Rebels in southern Syria who were once backed by the United States fear a new offensive by President Bashar Assad’s forces, one that risks igniting a wider conflict.
A government push to the south could bring allied Iranian and Russian forces even closer to the increasingly tense frontier with Israel, and to U.S. forces based further to the east. A breakdown in security across the region, which has been largely quiet in recent months following a cease-fire brokered by the U.S., Russia and Jordan, could also provide an opening for Islamic State militants to regroup.
For years, rebel forces known as the Southern Front received covert U.S. arms, funding and training to help them fight both the Syrian government and IS. But President Donald Trump ended the CIA program last year to try and extricate the U.S. from the civil war, an effort that was again thrown into doubt when an alleged chemical attack this month prompted U.S. and allied airstrikes against Assad’s forces.
A “de-escalation” agreement reached last summer meanwhile appears to be breaking down. Government airstrikes rained down on the southern Daraa province in March after an eight-month lull. Thousands of people fled the stricken areas and have yet to return, fearing a renewed onslaught, according to opposition activists and community leaders.
“Southern Syria is living on a sea of rumors that will turn into a reality soon,” said Ahmad al-Masalmeh, an activist in Daraa. “The (rebel) Free Syrian Army is getting ready as the regime and Russia send threats. America and Israel are beating the drums of war with strikes against Assad.”
Those fears deepened after Bashar Assad’s forces recaptured the eastern Ghouta suburbs of Damascus earlier this month after a devastating offensive and the suspected chemical attack. Many now wonder where Assad’s forces, supported by Iranian-backed militias and Russian air power, will strike next.
Israel has repeatedly warned Iran and its proxies to stay away from the border. It has carried out more than a hundred airstrikes in Syria since the war began in 2011, and is believed to have carried out an airstrike on a Syrian base earlier this month that killed seven Iranian military personnel. In February, Israel launched a wave of airstrikes in Syria after it intercepted an Iranian drone that had infiltrated its airspace, and an Israeli F-16 was downed upon its return from Syria.
“The Iranian octopus is trying to strangle us and break our spirit. But Israel is stronger than them,” Cabinet Minister Naftali Bennett said at a ceremony marking Israel’s Memorial Day on Tuesday. “From here I tell the leaders of Iran, Syria, Hamas and Hezbollah: Do not try us.”
The Syrian government may calculate that a push to the south is worth the risk. The main border crossing with Jordan has been closed since insurgents seized the Syrian side in 2015, shutting off vital trade routes linking Jordan, Syria and Lebanon. Jordan has said it will only reopen the crossing if the Syrian government controls the other side.
Jordan’s priorities are stability, border security, and keeping both extremist groups and Iranian militias at bay – interests that the U.S. and Israel share.
“Southern Syria’s primary concern for us is Jordan’s stability,” said Henry Wooster, charge d’affaires at the U.S. Embassy in Jordan. He said American, Russian and Jordanian officials engage regularly on the mission to “de-conflict” southern Syria through a monitoring center in Amman.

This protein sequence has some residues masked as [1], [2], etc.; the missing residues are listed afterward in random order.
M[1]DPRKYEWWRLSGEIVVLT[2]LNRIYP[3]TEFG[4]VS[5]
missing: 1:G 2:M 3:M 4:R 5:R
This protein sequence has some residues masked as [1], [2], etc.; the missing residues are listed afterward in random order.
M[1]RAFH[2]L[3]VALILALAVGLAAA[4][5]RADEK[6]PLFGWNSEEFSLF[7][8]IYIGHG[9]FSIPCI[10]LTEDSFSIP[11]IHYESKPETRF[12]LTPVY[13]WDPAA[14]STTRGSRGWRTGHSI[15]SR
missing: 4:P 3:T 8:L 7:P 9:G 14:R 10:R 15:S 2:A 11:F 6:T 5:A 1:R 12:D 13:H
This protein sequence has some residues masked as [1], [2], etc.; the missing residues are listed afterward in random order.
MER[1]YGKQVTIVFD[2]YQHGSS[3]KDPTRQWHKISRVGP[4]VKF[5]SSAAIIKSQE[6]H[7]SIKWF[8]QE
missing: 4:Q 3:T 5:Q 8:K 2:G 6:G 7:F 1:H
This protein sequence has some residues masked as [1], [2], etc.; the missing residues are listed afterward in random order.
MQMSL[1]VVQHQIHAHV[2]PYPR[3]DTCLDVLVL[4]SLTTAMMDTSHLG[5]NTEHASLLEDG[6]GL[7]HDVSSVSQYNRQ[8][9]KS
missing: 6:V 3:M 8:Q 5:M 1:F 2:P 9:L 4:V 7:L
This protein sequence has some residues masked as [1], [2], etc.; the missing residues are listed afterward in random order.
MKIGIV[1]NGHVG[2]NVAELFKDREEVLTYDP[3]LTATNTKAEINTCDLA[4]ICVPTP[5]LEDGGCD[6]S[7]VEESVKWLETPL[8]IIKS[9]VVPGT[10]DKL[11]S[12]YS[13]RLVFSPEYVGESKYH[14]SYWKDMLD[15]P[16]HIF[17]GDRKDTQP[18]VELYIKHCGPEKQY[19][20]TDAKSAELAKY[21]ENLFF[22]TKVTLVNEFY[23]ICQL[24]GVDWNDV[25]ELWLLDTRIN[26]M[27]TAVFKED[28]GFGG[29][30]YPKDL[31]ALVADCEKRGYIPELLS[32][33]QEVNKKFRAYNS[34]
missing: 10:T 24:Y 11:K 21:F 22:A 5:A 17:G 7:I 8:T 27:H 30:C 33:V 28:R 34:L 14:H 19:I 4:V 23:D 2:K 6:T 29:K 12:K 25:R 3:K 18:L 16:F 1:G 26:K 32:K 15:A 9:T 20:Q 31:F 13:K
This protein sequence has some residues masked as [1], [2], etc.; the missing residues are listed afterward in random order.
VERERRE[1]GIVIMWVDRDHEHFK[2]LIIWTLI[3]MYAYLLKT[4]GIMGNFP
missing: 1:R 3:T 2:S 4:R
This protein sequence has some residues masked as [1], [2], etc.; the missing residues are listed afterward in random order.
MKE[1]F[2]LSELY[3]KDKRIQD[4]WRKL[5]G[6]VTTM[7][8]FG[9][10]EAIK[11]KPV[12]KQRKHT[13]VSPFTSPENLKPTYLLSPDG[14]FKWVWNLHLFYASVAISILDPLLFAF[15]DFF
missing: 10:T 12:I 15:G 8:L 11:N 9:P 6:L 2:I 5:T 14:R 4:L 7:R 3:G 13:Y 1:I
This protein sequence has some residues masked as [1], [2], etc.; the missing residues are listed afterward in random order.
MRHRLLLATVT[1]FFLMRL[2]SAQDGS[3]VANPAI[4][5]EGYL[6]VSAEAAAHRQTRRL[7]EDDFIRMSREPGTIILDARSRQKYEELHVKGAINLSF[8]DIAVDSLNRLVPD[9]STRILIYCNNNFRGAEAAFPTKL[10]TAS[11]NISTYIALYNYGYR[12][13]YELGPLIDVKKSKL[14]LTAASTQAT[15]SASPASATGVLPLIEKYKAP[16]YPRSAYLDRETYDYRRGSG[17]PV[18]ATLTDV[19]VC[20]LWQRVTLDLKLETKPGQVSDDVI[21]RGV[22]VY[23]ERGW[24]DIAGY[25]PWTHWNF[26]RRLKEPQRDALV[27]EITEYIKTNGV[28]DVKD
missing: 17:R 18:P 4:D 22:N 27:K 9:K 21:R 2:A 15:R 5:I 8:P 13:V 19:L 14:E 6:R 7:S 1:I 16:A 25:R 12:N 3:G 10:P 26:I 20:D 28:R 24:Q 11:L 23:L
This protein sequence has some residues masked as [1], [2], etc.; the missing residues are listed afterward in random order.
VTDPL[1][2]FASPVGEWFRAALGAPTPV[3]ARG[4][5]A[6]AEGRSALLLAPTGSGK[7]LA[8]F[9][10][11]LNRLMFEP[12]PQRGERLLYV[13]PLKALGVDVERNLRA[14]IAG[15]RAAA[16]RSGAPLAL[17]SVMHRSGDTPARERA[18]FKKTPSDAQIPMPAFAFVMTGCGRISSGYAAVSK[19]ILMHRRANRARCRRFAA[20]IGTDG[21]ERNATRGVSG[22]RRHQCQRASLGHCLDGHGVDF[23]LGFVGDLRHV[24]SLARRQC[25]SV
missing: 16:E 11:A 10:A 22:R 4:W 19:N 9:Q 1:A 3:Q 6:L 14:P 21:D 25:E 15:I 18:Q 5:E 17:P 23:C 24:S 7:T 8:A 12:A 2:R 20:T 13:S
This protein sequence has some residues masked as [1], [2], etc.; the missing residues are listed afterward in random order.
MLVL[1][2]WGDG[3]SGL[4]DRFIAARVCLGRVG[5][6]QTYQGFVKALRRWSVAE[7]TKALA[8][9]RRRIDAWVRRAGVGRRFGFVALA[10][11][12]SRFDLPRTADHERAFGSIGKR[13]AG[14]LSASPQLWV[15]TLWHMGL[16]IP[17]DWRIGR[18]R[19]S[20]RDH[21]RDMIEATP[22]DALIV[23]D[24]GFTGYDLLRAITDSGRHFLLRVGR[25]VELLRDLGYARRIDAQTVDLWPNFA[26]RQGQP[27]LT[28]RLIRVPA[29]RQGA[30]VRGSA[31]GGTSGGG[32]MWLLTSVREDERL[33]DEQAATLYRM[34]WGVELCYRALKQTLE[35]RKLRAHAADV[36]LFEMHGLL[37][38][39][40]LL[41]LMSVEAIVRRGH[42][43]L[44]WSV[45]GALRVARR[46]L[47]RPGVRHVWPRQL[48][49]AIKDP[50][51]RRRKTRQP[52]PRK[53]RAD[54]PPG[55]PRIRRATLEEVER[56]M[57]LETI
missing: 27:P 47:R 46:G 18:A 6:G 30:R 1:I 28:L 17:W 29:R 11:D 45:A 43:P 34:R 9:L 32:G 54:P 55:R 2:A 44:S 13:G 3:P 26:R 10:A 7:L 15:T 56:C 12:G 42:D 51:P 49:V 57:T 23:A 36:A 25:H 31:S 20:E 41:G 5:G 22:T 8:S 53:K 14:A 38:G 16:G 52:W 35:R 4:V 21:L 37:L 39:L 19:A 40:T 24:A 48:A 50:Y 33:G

But similar “de-escalation” arrangements have been violated or broken down entirely in other parts of Syria. A cease-fire in eastern Ghouta came to an abrupt end in February when the Syrian government and its Russian allies launched a massive operation, eventually forcing rebels there to surrender or relocate to northern Syria. The rebels gave up their last holdout, the town of Douma, after the alleged April 7 chemical attack.
The Eastern Lions Brigade, a rebel group that received covert U.S. support until late last year, fears a similar scenario in the south. In recent months, the group has retreated from attacks by government forces as well as IS militants, and is now largely confined to an area further east near the rebel-held al-Tanf military base, where U.S. special operations forces are housed.
“It will be an easy bite for the regime. There is no protection. They are exposed,” said the rebel group’s spokesman, Younis Salameh.
At the al-Tanf base, near Syria’s borders with Iraq and Jordan, a separate Pentagon-funded effort to aid the rebels is still underway. The U.S. presence there is seen as crucial to preventing the completion of an overland route linking Iranian-backed forces from Tehran all the way to southern Lebanon — and Israel’s doorstep.
Complicating matters even further is the lingering IS presence in the sprawling deserts and scattered villages of southern Syria.
“We were protecting our whole area from Daesh,” said Saeed Seif, a spokesman for the Martyr Ahmad al-Abdo Brigade, referring to IS by its Arabic acronym. “Now we’ve lost so much, and we’re only hiding and working on security for Rukban,” a squalid camp for displaced people near the Jordanian border.
Both the Syrian government and the U.S.-led coalition are likely to seize upon the militants’ presence to launch expanded operations in southern Syria, said Rami Abdurrahman, whose Britain-based Syrian Observatory for Human Rights closely monitors the conflict.
“It will be a wide offensive on several fronts,” he said, with the coalition’s “real intention” being to cut the Iranian corridor.
The looming battles have stoked fear among the hundreds of thousands of Syrians living in the south, who have already suffered from years of conflict.
“The people are living in tension and there is displacement within the provinces,” said Mohammad al-Migdad, a member of the Daraa provincial council. “There is fear — deep, deep fear.”